The “operating subsidies” epidemic: How sports teams get cities to throw good money after bad

I’m on the road the next couple of days, so posting will be lighter than usual. First, though, I’ll leave you with some reading material: My debut article for Al Jazeera America’s relaunched website, examining how teams like the Phoenix Coyotes, Indiana Pacers, and Atlanta Falcons have extracted sweetheart leases that pay them millions of dollars a year in public “operating subsidies” even as their host cities slash services and raise taxes. Here’s a sample:

To pay off the initial Pacers arena cost — plus the $650 million that it sank into a new stadium for the Colts football team — Indianapolis’ Capital Improvement Board had already cut off all of its arts and tourism grants the year before. To help fill the new gap, Mayor Greg Ballard funneled city property-tax revenues to the board, even as he asked city agencies to reduce library hours and close public pools because of budget shortfalls.

“Indianapolis might be a great place to visit, but it should be a better place to live,” says Pat Andrews, a longtime Indianapolis community activist and blogger who has closely followed the Pacers deal. In addition to cuts to parks, transit and other services, she notes, the city police force has stopped recruiting new officers because of budget cuts, and murders have risen dramatically this year. “The basic services of the city are suffering at the same time the Simons and [Colts owner Jim] Irsay are making out like bandits.”

Read, and discuss.

Coyotes sold, firehose of subsidies from Glendale set to be turned on

The moment we never thought would arrive has: The Phoenix Coyotes have been sold, to George Gosbee, Anthony LeBlanc, and assorted other wealthy Canadians for $170 million. Or as we like to call it here, $55 million less than the new owners will get from Glendale, Arizona over the next 15 years for playing there.

Over the next 15 years, that is, assuming the Coyotes stay put. Gosbee and LeBlanc negotiated an out clause where the team can move after five years if it’s lost $50 million over that time, which should be a pretty easy bar to reach if they want, given sports bookkeeping and the fact that it’s the Coyotes. Gosbee reassured Arizonans by noting that he wants to retire to the Phoenix area, and his home in Calgary was destroyed by floods, and calling the out clause “frustrating” to his plans to rebuild a fan base in the Phoenix area. Hey, here’s a crazy idea: If you find the out clause frustrating, how about you don’t put it in the deal in the first place?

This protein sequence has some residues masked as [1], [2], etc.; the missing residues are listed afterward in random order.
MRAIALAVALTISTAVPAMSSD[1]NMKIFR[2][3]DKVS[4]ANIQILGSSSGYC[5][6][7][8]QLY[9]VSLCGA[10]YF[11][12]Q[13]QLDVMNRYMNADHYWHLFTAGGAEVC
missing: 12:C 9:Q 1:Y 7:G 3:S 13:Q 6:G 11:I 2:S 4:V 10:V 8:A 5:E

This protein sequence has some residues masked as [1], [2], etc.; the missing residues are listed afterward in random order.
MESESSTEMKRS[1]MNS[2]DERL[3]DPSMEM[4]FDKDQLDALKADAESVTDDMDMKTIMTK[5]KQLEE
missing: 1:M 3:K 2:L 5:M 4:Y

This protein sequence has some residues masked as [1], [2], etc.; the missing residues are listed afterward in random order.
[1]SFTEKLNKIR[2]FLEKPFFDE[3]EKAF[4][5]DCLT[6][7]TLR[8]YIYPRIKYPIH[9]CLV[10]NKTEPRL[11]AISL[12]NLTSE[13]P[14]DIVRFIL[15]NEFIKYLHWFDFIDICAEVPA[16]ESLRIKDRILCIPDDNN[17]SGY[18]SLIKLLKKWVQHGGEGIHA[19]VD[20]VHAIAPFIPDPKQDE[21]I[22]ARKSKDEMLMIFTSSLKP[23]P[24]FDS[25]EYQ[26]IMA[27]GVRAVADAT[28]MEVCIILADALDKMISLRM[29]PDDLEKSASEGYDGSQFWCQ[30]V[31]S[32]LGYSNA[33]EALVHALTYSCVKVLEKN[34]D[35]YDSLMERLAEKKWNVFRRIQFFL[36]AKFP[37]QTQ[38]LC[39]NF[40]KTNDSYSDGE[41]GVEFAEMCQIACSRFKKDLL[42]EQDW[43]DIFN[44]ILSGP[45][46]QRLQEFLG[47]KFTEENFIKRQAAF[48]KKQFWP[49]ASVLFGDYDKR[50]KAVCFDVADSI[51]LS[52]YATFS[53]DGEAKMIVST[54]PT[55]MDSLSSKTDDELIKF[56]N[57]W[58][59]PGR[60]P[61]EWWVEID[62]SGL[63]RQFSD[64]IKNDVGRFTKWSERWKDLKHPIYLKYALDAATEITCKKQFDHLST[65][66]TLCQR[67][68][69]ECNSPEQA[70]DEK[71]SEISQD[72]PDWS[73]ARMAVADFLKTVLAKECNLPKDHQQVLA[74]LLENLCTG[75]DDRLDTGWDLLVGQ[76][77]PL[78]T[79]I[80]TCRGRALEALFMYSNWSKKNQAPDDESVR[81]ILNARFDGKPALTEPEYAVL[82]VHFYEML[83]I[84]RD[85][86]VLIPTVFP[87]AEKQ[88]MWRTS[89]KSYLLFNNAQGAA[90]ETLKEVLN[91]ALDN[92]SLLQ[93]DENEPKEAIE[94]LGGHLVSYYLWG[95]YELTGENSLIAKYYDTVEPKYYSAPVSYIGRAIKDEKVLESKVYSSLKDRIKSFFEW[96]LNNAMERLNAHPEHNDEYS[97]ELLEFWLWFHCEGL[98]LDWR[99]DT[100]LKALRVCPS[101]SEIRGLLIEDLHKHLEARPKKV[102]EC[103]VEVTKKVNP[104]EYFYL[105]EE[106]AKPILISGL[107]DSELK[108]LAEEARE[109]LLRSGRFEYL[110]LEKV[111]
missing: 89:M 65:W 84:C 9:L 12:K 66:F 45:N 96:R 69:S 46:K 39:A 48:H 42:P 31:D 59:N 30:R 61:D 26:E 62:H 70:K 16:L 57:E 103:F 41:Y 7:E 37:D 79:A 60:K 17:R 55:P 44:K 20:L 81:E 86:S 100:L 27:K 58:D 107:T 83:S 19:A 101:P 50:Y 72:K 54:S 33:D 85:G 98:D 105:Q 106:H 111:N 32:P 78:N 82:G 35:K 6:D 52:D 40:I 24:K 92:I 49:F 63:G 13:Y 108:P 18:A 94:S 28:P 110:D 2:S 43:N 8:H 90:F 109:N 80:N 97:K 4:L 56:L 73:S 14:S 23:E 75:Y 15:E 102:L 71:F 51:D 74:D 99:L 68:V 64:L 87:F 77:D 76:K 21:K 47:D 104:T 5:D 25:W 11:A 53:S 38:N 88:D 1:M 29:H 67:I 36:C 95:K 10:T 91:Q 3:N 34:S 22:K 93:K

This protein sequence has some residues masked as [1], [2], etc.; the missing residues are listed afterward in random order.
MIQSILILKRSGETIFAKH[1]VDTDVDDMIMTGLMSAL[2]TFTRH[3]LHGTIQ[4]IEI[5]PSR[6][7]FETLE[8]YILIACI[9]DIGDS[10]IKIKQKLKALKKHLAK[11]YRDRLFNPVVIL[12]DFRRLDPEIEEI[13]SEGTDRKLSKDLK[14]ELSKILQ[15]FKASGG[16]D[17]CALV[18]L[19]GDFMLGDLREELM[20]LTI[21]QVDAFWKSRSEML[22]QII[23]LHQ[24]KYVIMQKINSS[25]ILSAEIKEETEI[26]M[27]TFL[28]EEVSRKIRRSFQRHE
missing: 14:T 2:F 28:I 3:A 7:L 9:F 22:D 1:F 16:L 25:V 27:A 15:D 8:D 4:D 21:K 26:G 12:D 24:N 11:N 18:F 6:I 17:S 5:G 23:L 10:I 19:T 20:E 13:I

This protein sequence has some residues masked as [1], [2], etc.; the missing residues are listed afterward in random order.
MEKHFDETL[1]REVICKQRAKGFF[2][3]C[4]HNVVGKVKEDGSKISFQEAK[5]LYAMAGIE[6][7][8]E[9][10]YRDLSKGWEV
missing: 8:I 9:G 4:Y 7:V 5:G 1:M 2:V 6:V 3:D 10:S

Anyway, in the meantime, Glendale still has to pay that $15 million a year worth of “operating subsidies” (a fraction of which will come back to the city via ticket surcharges and parking fees). There hasn’t been any progress that I can tell on the proposal to sell City Hall to pay for past subsidies, but Glendale is considering closing a fire station. But things aren’t all bad: There’s a new city manager, and she likes sharks!

Goldwater won’t sue to block latest Coyotes lease deal

If you’ve been hoping the Goldwater Institute was going to file one of its patented lawsuits against the latest Phoenix Coyotes lease deal, looks like that’s not going to happen:

“Based on the information available to us at this time, we do not believe that the Glendale arena management deal would be held unconstitutional,” Goldwater said in a statement on their website. “Changes made to the agreement during the course of negotiations partially bridged the gap between the market cost of arena management and the amount of the payment to the team owner, thus bringing the deal into conformity with cases interpreting the Gift Clause of the Arizona Constitution.

“The initial deal proposed several years ago would have included not only a substantial annual arena management fee, but a $100 million up-front payment to subsidize the purchase of the team. We are proud to have played a constructive role in protecting the taxpayers and taking an illegal deal off the table.”

In other words, but getting their money one year at a time instead of all at once, the new Coyotes buyers have apparently gotten around any potential legal entanglements. Not that past Goldwater suits were all that effective, but it’s one less hurdle that the new owners have to worry about.

Proposed manager of Markham arena with no sports team says arenas can’t survive without sports teams

Oh, this is embarrassing:

A key partner in the proposed $325-million arena in Markham, which doesn’t have a main tenant, has downplayed a remark by the company’s chairman who indicated big sports and entertainment centres need major pro teams to ensure financial success.

That’s right, sports fans: Comcast-Spectacor (aka Global Spectrum) chair Peter Luukko told the Associated Press regarding the Phoenix Coyotes arena, which his company will operate under the terms of the team’s new owners’ new lease with Glendale, that “for any arena or stadium in a major market to be successful, it needs to have a major league sports team.” That’s the same Comcast-Spectacor that wants to manage the proposed Markham arena that was approved in January despite having no major-league sports tenant. It’s shouldn’t be an exactly surprising or controversial statement, given that Comcast-Spectacor’s competitors Live Nation had previously said that a Markham arena couldn’t work without the guarantee of a major pro sports team. But it is embarrassing, especially since, as Markham deputy mayor Jack Heath put it, “You can’t be selling one message in Phoenix and another one in Markham.” Oh, can’t you now? Clearly, Mr. Heath, you don’t know anything about the arena game.

Coyotes sign sweetheart arena lease, arena bondholders run screaming

The buyers of the Phoenix Coyotes signed their new lease on Monday guaranteeing them $15 million a year in public operating subsidies in exchange for mumble mumble something something, and the city of Glendale is already reaping the rewards:

At the beginning of the year, Glendale, Arizona restructured the debt it took on for Jobing.com Arena, issuing $39.5 million of senior-lien notes backed by the city’s excise tax. Proceeds of the bonds will refund debt used to build the $220 million arena (Glendale still owes $152 million) that opened in 2003, and are structured to provide budget relief by reducing near-term debt service requirements. Those bonds have been hammered, with their yield jumping to $4.35% from 3.33% since January.